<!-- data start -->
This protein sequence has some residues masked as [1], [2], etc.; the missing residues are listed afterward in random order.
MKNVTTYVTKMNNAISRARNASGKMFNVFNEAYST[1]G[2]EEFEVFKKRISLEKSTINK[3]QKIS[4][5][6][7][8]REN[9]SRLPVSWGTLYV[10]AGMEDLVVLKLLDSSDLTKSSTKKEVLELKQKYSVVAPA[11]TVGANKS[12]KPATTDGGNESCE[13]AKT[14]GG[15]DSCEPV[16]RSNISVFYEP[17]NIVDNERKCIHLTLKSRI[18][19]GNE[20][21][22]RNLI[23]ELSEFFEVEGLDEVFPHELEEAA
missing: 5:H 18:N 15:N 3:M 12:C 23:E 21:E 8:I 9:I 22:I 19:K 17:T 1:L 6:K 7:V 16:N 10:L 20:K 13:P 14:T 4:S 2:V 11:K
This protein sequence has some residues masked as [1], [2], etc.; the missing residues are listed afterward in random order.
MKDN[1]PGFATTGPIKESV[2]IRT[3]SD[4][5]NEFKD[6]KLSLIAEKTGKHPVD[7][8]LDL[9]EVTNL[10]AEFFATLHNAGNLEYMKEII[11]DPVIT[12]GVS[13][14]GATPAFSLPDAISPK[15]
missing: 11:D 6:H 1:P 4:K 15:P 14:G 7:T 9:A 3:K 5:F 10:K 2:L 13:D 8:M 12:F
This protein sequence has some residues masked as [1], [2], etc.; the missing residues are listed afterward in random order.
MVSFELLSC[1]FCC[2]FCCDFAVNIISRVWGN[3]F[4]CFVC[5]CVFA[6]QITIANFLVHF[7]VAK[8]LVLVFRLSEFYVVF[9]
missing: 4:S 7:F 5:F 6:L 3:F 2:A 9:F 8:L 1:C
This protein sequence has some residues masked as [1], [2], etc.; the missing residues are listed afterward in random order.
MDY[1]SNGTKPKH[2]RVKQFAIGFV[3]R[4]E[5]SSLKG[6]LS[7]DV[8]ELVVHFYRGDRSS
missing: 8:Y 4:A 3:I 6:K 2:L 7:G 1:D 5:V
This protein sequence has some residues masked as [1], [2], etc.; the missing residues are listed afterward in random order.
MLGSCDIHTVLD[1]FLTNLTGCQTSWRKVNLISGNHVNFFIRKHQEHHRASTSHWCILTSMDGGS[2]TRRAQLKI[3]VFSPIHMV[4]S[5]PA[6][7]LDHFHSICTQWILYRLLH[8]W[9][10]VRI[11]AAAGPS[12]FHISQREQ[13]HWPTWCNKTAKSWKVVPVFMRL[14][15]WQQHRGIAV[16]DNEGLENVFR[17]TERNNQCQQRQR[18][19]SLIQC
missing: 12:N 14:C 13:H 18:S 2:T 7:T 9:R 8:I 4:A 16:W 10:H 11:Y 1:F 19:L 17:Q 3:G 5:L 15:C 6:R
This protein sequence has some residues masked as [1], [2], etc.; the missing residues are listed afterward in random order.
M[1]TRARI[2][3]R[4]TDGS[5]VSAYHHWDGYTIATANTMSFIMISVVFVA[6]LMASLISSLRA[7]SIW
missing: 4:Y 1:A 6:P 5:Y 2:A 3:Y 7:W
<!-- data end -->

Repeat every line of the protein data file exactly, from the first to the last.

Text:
This protein sequence has some residues masked as [1], [2], etc.; the missing residues are listed afterward in random order.
MKNVTTYVTKMNNAISRARNASGKMFNVFNEAYST[1]G[2]EEFEVFKKRISLEKSTINK[3]QKIS[4][5][6][7][8]REN[9]SRLPVSWGTLYV[10]AGMEDLVVLKLLDSSDLTKSSTKKEVLELKQKYSVVAPA[11]TVGANKS[12]KPATTDGGNESCE[13]AKT[14]GG[15]DSCEPV[16]RSNISVFYEP[17]NIVDNERKCIHLTLKSRI[18][19]GNE[20][21][22]RNLI[23]ELSEFFEVEGLDEVFPHELEEAA
missing: 5:H 18:N 15:N 3:M 12:C 23:E 21:E 8:I 9:I 22:I 19:K 17:T 1:L 6:K 7:V 16:N 10:L 20:K 13:P 14:T 4:S 2:V 11:K
This protein sequence has some residues masked as [1], [2], etc.; the missing residues are listed afterward in random order.
MKDN[1]PGFATTGPIKESV[2]IRT[3]SD[4][5]NEFKD[6]KLSLIAEKTGKHPVD[7][8]LDL[9]EVTNL[10]AEFFATLHNAGNLEYMKEII[11]DPVIT[12]GVS[13][14]GATPAFSLPDAISPK[15]
missing: 11:D 6:H 1:P 4:K 15:P 14:G 7:T 9:A 3:K 5:F 10:K 2:L 13:D 8:M 12:F
This protein sequence has some residues masked as [1], [2], etc.; the missing residues are listed afterward in random order.
MVSFELLSC[1]FCC[2]FCCDFAVNIISRVWGN[3]F[4]CFVC[5]CVFA[6]QITIANFLVHF[7]VAK[8]LVLVFRLSEFYVVF[9]
missing: 4:S 7:F 5:F 6:L 3:F 2:A 9:F 8:L 1:C
This protein sequence has some residues masked as [1], [2], etc.; the missing residues are listed afterward in random order.
MDY[1]SNGTKPKH[2]RVKQFAIGFV[3]R[4]E[5]SSLKG[6]LS[7]DV[8]ELVVHFYRGDRSS
missing: 8:Y 4:A 3:I 6:K 2:L 7:G 1:D 5:V
This protein sequence has some residues masked as [1], [2], etc.; the missing residues are listed afterward in random order.
MLGSCDIHTVLD[1]FLTNLTGCQTSWRKVNLISGNHVNFFIRKHQEHHRASTSHWCILTSMDGGS[2]TRRAQLKI[3]VFSPIHMV[4]S[5]PA[6][7]LDHFHSICTQWILYRLLH[8]W[9][10]VRI[11]AAAGPS[12]FHISQREQ[13]HWPTWCNKTAKSWKVVPVFMRL[14][15]WQQHRGIAV[16]DNEGLENVFR[17]TERNNQCQQRQR[18][19]SLIQC
missing: 12:N 14:C 13:H 18:S 2:T 7:T 9:R 8:I 4:A 16:W 10:H 11:Y 1:F 19:L 17:Q 3:G 5:L 15:C 6:R
This protein sequence has some residues masked as [1], [2], etc.; the missing residues are listed afterward in random order.
M[1]TRARI[2][3]R[4]TDGS[5]VSAYHHWDGYTIATANTMSFIMISVVFVA[6]LMASLISSLRA[7]SIW
missing: 4:Y 1:A 6:P 5:Y 2:A 3:Y 7:W